Amherst’s annual literary festival celebrates the College’s extraordinary literary life by inviting distinguished authors and editors to share and discuss the pleasures and challenges of verbal expression—from fiction and nonfiction to poetry and spoken-word performance. This year’s LitFest was held virtually, with authors, poets, and literature lovers joining from all around the world.
The Common’s Editor in Chief Jennifer Acker hosted two readings at LitFest: one with The Common’s student interns, and one with Amherst College alumni authors. Both events were recorded and can be watched below. Watch video recordings of all the events, readings, and discussions at LitFest ’21 here.
LitFest ’21 Readings by The Common’s Literary Publishing Interns
Student interns at The Common read short excerpts from their writing. Readers are:
Isabel Meyers ’20 (former intern, current Literary Editorial Fellow)
Elly Hong ’21 (Thomas E. Wood ’61 Fellow)
Whitney Bruno ’21
Sofia Belimova ’22
Eliza Brewer ’22
Olive Amdur ’23
LitFest ’21 Amherst College Alumni Authors Reading
Amherst College alumni read short excerpts from their recent work, and answer questions. Readers are:
Calvin Baker ’94
Chris Bohjalian ’82
Dan Chiasson ’93
Edward A. Farmer ’05
Michael Gorra ’79
Kirun Kapur ’97
Elizabeth Chiles Shelburne ’01
Ismée Williams ’95
Amherst College’s sixth annual literary festival will take place virtually this year, from Thursday, February 25 to Sunday, February 28. Among the guests are 2020 National Book Award fiction winner Charles Yu and longlist nominee Megha Majumdar. The Common is pleased to reprint a short excerpt from Yu’s novel Interior Chinatown here.
Join Megha Majumdar and Charles Yu in conversation with host Thirii Myo Kyaw Myint (visiting writer at Amherst College) on Friday, February 26 from 7 to 8pm.
Amherst College’s sixth annual literary festival will take place virtually this year, from Thursday, February 25 to Sunday, February 28. Among the guests are 2020 National Book Award fiction winner Charles Yu and longlist nominee Megha Majumdar. The Common is pleased to reprint a short excerpt from Majumdar’s novel A Burninghere.
We hope you’ll join us for the sixth annual LitFest, hosted in conjunction with Amherst College. This year’s festival features 2020 National Book Award for Fiction winner Charles Yu and finalist Megha Majumdar, National Book Award for Poetry finalists Natalie Diaz and Tommye Blount, and Pulitzer Prize winner Anne Applebaum, among others.
This year, to celebrate Amherst College’s Bicentennial, we’ll have a very special set of readings by The Common‘s very own Literary Publishing Interns at 4:30 pm on Saturday. Join us for this packed weekend!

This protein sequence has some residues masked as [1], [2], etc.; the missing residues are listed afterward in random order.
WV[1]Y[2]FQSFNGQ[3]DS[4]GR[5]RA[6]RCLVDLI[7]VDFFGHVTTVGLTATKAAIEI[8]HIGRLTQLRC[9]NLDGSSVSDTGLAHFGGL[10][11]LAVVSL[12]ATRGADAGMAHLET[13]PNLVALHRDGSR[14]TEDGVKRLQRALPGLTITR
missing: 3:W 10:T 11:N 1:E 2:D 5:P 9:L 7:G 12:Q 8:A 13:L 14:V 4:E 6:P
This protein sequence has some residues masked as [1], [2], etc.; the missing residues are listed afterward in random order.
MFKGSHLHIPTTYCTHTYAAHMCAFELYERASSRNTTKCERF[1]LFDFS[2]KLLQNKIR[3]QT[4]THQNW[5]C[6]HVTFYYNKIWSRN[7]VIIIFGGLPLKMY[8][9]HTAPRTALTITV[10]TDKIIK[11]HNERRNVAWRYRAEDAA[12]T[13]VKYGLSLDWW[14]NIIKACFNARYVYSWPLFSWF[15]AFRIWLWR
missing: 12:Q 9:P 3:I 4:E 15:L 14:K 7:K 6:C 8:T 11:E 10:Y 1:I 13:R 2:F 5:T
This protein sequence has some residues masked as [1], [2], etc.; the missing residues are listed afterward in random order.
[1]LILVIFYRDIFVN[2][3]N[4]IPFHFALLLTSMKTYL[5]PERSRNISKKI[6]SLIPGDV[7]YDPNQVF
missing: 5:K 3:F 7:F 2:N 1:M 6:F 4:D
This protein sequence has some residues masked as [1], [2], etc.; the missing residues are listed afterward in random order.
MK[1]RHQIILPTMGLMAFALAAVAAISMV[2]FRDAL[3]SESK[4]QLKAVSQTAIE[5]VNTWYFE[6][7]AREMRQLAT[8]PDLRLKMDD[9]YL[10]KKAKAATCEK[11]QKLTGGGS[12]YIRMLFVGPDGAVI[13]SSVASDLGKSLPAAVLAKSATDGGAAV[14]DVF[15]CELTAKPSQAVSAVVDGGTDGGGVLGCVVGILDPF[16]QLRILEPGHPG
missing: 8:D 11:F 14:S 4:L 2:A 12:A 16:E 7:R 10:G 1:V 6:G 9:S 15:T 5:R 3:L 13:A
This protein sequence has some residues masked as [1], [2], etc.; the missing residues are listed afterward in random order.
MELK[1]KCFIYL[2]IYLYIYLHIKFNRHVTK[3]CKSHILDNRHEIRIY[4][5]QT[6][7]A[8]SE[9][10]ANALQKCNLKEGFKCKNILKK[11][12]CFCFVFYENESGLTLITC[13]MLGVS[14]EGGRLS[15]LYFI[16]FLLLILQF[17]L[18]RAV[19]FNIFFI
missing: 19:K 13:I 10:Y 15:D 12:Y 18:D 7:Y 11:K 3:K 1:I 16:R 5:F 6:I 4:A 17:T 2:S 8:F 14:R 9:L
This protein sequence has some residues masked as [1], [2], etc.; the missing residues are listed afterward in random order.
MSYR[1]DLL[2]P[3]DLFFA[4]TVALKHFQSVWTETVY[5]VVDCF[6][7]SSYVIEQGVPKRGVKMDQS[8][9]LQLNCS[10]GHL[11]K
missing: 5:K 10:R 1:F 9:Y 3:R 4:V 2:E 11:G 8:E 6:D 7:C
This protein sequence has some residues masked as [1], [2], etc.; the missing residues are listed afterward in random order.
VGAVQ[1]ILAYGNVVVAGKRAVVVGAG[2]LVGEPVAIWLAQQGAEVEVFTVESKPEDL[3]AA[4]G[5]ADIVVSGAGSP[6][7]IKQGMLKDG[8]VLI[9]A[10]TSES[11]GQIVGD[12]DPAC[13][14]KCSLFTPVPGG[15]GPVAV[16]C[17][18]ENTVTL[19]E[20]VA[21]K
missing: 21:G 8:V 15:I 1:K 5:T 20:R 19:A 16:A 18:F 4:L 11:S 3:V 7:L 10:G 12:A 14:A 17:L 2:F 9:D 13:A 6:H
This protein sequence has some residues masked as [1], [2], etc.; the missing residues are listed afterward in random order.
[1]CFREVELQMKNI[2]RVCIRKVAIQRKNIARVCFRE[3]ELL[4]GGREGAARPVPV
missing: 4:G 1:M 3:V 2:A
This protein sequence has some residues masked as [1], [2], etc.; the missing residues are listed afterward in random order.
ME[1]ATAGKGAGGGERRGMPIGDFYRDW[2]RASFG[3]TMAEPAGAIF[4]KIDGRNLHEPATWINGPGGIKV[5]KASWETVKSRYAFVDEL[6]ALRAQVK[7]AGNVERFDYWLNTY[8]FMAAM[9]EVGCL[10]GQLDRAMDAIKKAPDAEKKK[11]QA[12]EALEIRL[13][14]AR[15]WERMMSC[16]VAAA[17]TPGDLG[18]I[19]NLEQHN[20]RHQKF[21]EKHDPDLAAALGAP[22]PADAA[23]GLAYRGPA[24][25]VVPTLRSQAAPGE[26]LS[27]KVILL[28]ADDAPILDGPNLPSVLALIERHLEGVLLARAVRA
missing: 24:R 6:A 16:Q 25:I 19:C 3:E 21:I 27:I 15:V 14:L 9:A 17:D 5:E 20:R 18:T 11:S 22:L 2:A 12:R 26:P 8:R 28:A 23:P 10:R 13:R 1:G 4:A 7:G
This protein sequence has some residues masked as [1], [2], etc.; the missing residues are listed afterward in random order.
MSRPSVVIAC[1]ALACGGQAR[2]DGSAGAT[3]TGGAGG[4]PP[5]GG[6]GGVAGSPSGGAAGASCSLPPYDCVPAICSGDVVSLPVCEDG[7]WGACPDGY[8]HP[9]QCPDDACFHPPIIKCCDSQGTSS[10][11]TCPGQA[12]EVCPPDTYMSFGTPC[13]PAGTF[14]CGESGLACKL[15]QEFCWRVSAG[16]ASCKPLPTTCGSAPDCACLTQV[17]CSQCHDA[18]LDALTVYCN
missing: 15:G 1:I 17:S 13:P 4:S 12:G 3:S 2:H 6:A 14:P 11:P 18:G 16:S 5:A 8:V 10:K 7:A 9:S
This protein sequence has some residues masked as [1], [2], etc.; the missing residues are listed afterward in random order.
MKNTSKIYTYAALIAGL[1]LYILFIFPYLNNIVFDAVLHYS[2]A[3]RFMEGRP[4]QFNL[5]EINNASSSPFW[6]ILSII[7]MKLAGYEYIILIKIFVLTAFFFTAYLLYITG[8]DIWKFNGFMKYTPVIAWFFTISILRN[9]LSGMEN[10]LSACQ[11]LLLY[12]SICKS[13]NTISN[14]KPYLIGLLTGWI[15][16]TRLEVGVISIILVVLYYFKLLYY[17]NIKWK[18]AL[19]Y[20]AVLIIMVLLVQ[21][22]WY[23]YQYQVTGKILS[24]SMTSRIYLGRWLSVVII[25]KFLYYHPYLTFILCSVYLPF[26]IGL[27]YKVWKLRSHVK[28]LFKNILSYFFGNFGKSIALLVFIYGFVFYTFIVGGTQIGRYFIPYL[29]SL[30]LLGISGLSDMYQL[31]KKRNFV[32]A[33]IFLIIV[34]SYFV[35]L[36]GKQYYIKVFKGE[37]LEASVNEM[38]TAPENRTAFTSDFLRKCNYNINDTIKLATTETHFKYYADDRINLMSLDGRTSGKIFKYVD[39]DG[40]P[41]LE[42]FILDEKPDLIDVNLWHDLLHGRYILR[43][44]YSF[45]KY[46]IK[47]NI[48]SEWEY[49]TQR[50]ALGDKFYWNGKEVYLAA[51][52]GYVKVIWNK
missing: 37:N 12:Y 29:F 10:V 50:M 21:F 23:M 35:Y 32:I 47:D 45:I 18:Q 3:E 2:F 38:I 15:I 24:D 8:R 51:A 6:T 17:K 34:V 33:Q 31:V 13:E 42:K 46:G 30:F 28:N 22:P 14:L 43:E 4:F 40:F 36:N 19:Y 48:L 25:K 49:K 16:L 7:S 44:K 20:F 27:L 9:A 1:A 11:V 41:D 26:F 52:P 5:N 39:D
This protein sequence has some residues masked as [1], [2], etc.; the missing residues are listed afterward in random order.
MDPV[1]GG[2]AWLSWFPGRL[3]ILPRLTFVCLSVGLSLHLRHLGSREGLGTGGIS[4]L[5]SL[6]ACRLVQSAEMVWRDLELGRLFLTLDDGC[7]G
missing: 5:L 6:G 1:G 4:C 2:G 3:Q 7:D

Amherst College’s sixth annual literary festival will take place virtually this year, from Thursday, February 25 to Sunday, February 28. Among the guests are 2020 National Book Award poetry finalists Tommye Blount and Natalie Diaz. The Commonis pleased to reprint four of their poems here.
Join Tommye Blount and Natalie Diaz in conversation with host John Hennessy (poetry editor of The Common) on Saturday, February 27 from 11am to noon.
My father was killed on a spring night four years ago, while I sat in the corner booth of a new bistro in Oakland. Whenever I think about that moment, these two contradictory images come to me: my father struggling for breath on the cracked asphalt, and me drinking champagne with my roommate, Margo. We were celebrating because Margo had received a grant from the Jerome Foundation to work on a new chamber piece, her second big commission that year. We’d ordered steamed mussels and shared an entrée and lingered late into the night. The waiter was trying to convince us to get the chocolate mousse for dessert when my phone rang.
It’s been obvious from the beginning who are Broadway Babies and who aren’t. Those who truly can sing, who can give them the old razzle-dazzle, who live for that one singular sensation, have for the most part drawn attention to themselves from the first day of school. They cluster around the Black Box piano during rainy-day lunchtimes and sing The Fantasticks. They wear the Cats sweatshirts to school that they got on their holiday trip to New York. Some of them, like the Junior named Chad, are enviably serious musicians who can not only sing but play Sondheim, for real, from sheet music. Some of them, like Erin O’Leary, don’t just sing but dance like Ginger Rogers, having apparently put on tap shoes at the same time as they took their first steps.
Sometimes I think I understand everything else more than I’ll ever understand Leonie. She’s at the front door, paper grocery bags obscuring her, hitching the screen and kicking it open, and then edging through the door. Kayla scoots toward me when the door bangs shut; she snatches up her juice cup and sucks before kneading my ear. The little pinch and roll of her fingers almost hurts, but it’s her habit, so I swing her up in my arms and let her knead. Mam says she does it for comfort because she never breast-fed. PoorKayla, Mam sighed every time. Leonie hated when Mam and Pop began calling her Kayla like me. She has a name, Leonie said, and it’s her daddy’s. She look like a Kayla, Mam said, but Leonie never called her that.
Mark your calendars! For the fifth year, The Common is preparing for LitFest, a weekend of events to recognize and celebrate contemporary literature. In conjunction with the National Book Awards and Amherst College, The Common will celebrate extraordinary voices such as Jesmyn Ward, Susan Choi, Laila Lalami, and Ben Rhodes.
LitFest will be held on the campus of Amherst College from February 27th through March 1st. For more details, visit the LitFest website. But first, read on for recommendations from the participating authors.
Recommendations: Men We Reaped by Jesmyn Ward; Trust Exercise by Susan Choi; Battle Dress by Karen Skolfield, and The World as It Is by Ben Rhodes.